Our Need to Be Useful
We all have a wish to be useful, to feel that we are serving something or someone beyond ourselves. Sometimes that wish is thwarted by inner or outer forces — as it has been for me during times of depression, as it is for others because of unemployment. When that happens, life can go dark.
So I love stories about the resilience of the human spirit, about the many ways people find “to be of use” — even when they are diminished by age, accident, illness or other circumstances. Here’s one of my favorite stories, one that happened literally in my back yard.
For many years, my wife Sharon and I had a neighbor with whom we shared back yards and a flower garden. Eloise, a widow, was an alert, bright, and independent person who never asked for help. But as she aged and began to totter a little, we did our best to keep watch on her.
One summer morning, Sharon looked out our kitchen window and saw Eloise — then in her late eighties — lying in her yard, facing away from our house. Flying down our back steps, across the yard and thru the flower garden, Sharon rushed to her side and asked, “Are you OK?” Only then did Sharon notice that Eloise was slowly moving her hand among the blades of grass, plucking out the weeds within her reach.
“Oh, I’m fine,” said Eloise. “I just took a little fall and found I couldn’t get up. I figured that while I’m down here, I might as well be useful!”
I feel certain that Eloise would be on Marge Piercy’s list of “people I love the best!”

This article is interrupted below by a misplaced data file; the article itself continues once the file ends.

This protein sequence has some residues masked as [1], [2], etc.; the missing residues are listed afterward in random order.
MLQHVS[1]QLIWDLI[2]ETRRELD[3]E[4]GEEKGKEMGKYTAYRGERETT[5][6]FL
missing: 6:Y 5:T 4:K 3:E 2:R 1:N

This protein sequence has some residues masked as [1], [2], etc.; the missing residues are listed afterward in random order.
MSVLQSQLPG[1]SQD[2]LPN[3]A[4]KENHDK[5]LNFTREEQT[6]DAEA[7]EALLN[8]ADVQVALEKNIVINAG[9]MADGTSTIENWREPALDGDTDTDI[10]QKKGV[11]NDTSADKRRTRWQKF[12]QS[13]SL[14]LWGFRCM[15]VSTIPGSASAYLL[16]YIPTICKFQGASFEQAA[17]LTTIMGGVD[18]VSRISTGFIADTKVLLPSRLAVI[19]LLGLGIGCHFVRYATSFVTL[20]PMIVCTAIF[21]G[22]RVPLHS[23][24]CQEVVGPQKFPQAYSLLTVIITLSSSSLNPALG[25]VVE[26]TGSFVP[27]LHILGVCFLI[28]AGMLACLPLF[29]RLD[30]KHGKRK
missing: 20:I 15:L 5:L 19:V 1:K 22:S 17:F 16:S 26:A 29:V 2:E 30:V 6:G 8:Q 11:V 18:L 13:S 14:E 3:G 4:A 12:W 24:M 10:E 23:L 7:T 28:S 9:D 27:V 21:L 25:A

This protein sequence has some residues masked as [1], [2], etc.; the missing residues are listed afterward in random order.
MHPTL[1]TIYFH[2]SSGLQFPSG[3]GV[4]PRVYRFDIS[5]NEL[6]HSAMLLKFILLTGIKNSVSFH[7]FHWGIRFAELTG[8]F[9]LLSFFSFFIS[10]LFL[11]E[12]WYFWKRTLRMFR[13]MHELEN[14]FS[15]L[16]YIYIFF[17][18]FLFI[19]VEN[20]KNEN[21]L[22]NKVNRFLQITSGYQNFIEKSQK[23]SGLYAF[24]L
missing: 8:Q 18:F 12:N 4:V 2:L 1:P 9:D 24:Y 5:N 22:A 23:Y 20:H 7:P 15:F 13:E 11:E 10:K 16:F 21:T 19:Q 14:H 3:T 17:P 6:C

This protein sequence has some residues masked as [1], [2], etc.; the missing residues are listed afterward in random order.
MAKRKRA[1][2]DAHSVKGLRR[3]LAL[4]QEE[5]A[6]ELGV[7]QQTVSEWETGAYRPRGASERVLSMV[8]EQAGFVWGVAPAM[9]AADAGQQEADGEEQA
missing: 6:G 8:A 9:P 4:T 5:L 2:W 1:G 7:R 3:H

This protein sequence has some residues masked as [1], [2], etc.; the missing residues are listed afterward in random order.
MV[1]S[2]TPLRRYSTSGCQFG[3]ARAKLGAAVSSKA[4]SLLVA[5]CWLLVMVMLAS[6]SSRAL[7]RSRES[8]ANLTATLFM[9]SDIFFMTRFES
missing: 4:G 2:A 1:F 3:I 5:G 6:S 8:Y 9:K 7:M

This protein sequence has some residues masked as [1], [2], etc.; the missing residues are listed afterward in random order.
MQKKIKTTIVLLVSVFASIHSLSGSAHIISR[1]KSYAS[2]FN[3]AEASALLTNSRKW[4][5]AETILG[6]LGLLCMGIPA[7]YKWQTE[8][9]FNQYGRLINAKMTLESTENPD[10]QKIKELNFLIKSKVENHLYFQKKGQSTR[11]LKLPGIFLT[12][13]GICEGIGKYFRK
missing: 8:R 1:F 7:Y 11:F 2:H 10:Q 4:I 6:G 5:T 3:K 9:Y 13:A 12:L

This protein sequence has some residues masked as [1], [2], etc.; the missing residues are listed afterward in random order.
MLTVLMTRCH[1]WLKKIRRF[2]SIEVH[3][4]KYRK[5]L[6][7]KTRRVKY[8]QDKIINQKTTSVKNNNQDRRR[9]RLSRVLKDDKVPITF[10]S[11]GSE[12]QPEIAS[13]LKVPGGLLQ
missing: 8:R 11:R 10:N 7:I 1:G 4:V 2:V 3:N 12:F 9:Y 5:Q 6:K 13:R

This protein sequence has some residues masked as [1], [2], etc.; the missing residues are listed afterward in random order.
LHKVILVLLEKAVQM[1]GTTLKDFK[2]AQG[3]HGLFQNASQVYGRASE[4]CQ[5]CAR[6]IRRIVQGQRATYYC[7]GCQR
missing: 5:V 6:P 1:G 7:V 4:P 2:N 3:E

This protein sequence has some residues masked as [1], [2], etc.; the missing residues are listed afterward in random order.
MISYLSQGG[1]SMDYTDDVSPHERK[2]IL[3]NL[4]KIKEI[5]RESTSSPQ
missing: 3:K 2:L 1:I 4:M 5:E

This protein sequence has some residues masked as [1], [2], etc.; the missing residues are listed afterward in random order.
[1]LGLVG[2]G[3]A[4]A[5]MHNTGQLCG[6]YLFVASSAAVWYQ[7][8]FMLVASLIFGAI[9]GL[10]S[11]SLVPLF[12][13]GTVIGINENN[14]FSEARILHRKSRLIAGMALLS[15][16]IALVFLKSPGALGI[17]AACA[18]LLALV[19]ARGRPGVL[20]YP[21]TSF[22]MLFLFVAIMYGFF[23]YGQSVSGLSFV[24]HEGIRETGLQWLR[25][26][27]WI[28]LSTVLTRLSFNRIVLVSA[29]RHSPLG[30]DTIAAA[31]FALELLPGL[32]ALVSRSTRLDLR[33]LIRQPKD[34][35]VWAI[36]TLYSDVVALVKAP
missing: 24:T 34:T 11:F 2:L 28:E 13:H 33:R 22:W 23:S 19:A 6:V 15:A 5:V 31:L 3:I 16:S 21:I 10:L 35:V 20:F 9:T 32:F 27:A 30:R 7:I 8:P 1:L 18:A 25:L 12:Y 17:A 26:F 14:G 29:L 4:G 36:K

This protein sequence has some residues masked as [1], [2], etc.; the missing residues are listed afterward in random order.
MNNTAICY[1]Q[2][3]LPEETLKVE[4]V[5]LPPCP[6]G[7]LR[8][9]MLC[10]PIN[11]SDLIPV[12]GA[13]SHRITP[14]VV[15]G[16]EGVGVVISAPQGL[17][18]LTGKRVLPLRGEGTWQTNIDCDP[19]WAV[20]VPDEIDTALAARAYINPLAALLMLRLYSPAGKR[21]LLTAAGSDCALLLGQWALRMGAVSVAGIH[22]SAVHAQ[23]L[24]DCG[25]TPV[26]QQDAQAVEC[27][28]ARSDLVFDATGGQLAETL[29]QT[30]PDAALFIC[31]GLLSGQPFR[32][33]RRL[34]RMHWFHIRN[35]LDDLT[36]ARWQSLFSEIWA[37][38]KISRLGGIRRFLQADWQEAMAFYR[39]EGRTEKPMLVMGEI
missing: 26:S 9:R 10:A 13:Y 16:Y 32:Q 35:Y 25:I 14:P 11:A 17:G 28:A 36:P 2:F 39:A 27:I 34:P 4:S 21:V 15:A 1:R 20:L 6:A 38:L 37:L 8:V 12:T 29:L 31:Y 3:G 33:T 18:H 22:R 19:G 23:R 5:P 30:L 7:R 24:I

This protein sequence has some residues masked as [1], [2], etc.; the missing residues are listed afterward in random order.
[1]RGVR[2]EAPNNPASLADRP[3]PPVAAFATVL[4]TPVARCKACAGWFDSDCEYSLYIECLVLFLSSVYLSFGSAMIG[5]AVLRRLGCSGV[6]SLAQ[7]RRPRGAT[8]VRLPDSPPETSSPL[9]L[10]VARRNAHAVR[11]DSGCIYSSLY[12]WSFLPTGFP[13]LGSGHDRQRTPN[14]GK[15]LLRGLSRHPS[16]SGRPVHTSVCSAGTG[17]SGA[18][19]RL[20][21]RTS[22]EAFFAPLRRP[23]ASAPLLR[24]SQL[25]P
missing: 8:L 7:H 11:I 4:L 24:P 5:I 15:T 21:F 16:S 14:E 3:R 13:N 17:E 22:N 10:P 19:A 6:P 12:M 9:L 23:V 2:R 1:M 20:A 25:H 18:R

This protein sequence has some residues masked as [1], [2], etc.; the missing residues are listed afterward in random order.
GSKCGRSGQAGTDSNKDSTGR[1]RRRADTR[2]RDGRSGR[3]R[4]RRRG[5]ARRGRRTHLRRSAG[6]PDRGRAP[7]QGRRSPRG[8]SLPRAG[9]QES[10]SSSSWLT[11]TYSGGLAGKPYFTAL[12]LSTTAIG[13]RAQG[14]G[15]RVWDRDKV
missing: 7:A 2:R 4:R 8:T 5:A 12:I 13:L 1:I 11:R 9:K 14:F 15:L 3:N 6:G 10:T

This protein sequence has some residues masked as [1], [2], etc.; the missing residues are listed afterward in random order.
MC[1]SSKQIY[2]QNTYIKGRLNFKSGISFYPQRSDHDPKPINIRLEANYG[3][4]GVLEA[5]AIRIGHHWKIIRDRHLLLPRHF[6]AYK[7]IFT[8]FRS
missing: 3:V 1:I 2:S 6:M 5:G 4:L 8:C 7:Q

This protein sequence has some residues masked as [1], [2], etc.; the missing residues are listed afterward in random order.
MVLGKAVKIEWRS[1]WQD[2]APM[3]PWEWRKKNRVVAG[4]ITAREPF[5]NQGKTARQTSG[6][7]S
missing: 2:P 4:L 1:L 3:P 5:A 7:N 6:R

To Be of Use
by Marge Piercy
The people I love the best
jump into work head first
without dallying in the shallows
and swim off with sure strokes almost out of sight.
They seem to become natives of that element,
the black sleek heads of seals
bouncing like half-submerged balls.
I love people who harness themselves, an ox to a heavy cart,
who pull like water buffalo, with massive patience,
who strain in the mud and the muck to move things forward,
who do what has to be done, again and again.
I want to be with people who submerge
in the task, who go into the fields to harvest
and work in a row and pass the bags along,
who are not parlor generals and field deserters
but move in a common rhythm
when the food must come in or the fire be put out.
The work of the world is common as mud.
Botched, it smears the hands, crumbles to dust.
But the thing worth doing well done
has a shape that satisfies, clean and evident.
Greek amphoras for wine or oil,
Hopi vases that held corn, are put in museums
but you know they were made to be used.
The pitcher cries for water to carry
and a person for work that is real.